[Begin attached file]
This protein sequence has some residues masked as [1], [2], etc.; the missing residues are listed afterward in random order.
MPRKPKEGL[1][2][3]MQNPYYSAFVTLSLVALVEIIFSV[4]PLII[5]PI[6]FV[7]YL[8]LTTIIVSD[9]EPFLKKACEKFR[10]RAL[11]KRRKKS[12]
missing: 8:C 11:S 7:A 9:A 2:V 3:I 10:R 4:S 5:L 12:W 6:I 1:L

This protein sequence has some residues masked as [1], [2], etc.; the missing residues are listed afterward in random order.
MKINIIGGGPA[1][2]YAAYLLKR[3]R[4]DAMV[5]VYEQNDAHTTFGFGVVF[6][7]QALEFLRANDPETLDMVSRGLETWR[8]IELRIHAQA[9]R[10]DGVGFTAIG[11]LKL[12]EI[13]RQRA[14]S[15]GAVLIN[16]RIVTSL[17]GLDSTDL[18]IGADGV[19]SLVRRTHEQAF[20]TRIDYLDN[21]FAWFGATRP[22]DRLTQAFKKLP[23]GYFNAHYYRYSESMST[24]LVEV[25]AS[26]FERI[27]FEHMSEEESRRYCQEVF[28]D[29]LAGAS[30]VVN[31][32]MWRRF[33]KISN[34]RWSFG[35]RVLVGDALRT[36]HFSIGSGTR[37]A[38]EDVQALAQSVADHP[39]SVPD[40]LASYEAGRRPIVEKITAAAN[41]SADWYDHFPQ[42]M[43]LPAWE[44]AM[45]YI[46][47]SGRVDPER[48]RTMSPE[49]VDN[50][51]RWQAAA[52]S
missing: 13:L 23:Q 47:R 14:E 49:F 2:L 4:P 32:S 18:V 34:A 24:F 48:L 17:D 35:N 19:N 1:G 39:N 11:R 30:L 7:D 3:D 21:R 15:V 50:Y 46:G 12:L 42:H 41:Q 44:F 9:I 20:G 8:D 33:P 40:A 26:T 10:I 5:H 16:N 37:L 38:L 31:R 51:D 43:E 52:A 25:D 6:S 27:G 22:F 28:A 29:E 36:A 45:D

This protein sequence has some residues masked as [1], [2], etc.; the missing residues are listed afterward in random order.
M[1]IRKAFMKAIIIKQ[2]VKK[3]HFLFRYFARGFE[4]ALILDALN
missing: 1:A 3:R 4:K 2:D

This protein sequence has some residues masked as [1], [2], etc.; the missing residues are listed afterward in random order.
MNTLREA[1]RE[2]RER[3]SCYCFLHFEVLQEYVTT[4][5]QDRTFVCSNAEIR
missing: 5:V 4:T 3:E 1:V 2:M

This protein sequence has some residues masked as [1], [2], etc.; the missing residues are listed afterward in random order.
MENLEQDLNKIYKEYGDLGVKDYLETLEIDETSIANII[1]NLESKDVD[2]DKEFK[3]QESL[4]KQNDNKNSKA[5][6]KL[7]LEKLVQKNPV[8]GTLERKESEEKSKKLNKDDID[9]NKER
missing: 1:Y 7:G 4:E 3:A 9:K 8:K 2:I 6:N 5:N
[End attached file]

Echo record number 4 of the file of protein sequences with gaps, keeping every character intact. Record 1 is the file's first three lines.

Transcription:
This protein sequence has some residues masked as [1], [2], etc.; the missing residues are listed afterward in random order.
MNTLREA[1]RE[2]RER[3]SCYCFLHFEVLQEYVTT[4][5]QDRTFVCSNAEIR
missing: 5:V 4:T 3:E 1:V 2:M